generation scope to develop their own ideas, talents and competencies to create viable solu­ tions for the future of our world. As part of its outreach to recruit and retain the next generation, WPC created its Youth Committee in 2006 to provide a channel through which young people have a direct involvement and say in the strategy and activities of the organisation. It aims to create and nurture a collaborative, global forum for young people to be heard, to champion new ideas within the petroleum industry, to pro­ mote a realistic image of the petroleum ind­ustry, its challenges and opportunities and to bridge the generation gap through mentorship networks. In 2011, WPC launched a pilot Mentorship Programme to provide a bridge between inter­ national experts and the next generation of our industry. This programme is now in its second suc­ cessful cycle and has already created 150 matches. Arctic Oil and Gas


WPC over view

WPC Member Countries Algeria Angola Argentina Australia Austria Azerbaijan Bahrain Belgium Brazil Bulgaria Canada China Colombia Croatia Cuba Czech Republic Denmark Egypt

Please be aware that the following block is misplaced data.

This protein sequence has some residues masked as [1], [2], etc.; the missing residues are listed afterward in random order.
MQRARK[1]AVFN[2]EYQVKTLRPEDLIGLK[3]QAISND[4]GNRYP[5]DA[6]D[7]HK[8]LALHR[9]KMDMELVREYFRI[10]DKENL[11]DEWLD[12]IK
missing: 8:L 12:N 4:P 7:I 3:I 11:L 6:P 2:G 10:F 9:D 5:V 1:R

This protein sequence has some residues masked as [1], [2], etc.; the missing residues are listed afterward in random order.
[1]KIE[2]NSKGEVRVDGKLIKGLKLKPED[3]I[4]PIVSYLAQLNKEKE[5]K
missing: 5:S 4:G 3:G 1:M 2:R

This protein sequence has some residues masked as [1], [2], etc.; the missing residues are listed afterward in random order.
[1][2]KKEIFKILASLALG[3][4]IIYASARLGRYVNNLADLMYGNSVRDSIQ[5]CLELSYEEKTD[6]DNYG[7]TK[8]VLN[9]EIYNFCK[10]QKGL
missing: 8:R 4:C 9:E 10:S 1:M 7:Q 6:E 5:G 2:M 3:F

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Finland France Gabon Germany Hungary India Indonesia Iran Israel Japan Kazakhstan Kenya Korea Kuwait Libya Macedonia Malaysia Mexico

Morocco Mozambique The Netherlands Nigeria Norway Oman Pakistan Panama Peru Poland Portugal Qatar Romania Russia Saudi Arabia Serbia Sierra Leone Slovak Republic

Slovenia South Africa Spain Suriname Sweden Switzerland Tajikistan Thailand Trinidad and Tobago Turkey Ukraine United Kingdom Uruguay USA Venezuela Vietnam

WPC overview

Arctic Oil and Gas


Introduction to Arctic oil and gas

Introduction to Arctic oil and gas By Dr Joe Brannan The prospect of exploiting hydrocarbons in the Arctic is very tempting for multiple countries but there are many challenges ahead.

Dr Joe Brannan, New Play Development Manager, Shell Global Solutions explains some of the obstacles facing countries keen to explore and develop the hydrocarbon potential of the Arctic. If geologists and geophysicists do their jobs well, hydrocarbon exploration should progress from the easy to the more difficult resources. Clearly, they haven’t done too badly. Current exploration portfolios include mixtures of difficult reservoirs, such as tight sandstones and shales, difficult fluids, such as heavy oils, difficult imaging, such as complex geology and sub salt, and areas